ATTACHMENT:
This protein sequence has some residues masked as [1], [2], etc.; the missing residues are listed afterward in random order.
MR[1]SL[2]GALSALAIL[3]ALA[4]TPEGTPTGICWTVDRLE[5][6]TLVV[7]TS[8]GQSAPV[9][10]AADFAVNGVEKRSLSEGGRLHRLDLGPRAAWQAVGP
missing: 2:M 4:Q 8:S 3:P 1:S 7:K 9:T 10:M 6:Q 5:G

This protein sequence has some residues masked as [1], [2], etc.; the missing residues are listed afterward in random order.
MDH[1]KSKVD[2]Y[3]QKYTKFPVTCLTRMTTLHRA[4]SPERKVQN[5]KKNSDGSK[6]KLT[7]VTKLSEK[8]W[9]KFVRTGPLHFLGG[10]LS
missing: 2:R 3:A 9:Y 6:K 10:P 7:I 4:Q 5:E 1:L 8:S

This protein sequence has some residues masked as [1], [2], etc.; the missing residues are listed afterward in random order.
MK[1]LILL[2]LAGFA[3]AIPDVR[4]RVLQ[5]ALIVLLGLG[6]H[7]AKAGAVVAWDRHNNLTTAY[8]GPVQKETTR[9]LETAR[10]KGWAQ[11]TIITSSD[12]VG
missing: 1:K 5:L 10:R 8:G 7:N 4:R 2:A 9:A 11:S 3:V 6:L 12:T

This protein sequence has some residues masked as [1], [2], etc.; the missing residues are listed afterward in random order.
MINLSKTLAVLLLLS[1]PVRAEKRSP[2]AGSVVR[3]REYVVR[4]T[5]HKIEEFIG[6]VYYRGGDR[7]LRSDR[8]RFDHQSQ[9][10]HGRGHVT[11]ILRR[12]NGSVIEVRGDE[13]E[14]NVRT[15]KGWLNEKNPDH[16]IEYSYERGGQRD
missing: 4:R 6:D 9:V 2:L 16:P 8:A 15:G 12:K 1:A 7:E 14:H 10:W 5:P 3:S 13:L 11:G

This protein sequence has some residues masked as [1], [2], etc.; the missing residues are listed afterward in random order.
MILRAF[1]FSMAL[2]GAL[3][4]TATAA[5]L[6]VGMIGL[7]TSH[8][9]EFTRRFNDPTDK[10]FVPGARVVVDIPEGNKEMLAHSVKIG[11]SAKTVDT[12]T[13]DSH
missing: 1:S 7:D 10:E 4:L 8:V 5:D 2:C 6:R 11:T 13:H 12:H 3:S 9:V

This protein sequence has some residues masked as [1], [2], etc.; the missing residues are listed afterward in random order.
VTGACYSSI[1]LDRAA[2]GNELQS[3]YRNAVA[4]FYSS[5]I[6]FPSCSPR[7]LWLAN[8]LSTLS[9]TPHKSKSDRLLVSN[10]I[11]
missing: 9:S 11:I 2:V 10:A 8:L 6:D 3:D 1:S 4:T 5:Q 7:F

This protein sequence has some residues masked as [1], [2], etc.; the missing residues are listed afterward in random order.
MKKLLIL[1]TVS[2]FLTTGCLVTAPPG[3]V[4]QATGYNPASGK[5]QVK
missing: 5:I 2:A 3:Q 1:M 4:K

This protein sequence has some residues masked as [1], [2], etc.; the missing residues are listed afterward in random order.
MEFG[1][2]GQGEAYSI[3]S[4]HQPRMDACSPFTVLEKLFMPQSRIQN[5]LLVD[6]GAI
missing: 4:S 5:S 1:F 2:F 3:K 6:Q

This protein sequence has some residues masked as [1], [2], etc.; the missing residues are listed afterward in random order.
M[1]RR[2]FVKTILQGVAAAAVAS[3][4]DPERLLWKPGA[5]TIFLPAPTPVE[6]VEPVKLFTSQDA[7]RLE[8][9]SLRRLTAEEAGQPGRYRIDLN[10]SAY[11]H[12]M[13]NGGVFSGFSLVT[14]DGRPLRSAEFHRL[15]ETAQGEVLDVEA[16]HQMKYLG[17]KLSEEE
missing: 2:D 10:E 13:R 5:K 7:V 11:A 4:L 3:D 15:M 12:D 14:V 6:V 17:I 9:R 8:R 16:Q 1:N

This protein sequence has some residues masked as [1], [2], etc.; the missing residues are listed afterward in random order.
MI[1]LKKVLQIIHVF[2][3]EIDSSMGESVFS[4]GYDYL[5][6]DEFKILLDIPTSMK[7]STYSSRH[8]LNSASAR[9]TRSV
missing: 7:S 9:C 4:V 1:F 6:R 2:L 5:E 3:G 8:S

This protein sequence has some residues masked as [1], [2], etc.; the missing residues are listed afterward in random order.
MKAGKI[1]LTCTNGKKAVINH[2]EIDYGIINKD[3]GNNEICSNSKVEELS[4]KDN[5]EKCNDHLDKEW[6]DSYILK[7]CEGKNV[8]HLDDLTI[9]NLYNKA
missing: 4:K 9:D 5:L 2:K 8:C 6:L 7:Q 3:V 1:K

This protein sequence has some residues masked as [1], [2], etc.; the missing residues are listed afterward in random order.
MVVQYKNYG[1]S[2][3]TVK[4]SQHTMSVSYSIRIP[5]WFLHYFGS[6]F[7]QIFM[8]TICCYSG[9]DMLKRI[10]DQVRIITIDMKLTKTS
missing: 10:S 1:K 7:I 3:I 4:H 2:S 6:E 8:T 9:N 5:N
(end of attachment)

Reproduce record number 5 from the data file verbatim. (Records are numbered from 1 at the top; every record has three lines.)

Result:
This protein sequence has some residues masked as [1], [2], etc.; the missing residues are listed afterward in random order.
MILRAF[1]FSMAL[2]GAL[3][4]TATAA[5]L[6]VGMIGL[7]TSH[8][9]EFTRRFNDPTDK[10]FVPGARVVVDIPEGNKEMLAHSVKIG[11]SAKTVDT[12]T[13]DSH
missing: 1:S 7:D 10:E 4:L 8:V 5:D 2:C 6:R 11:T 13:H 12:H 3:S 9:V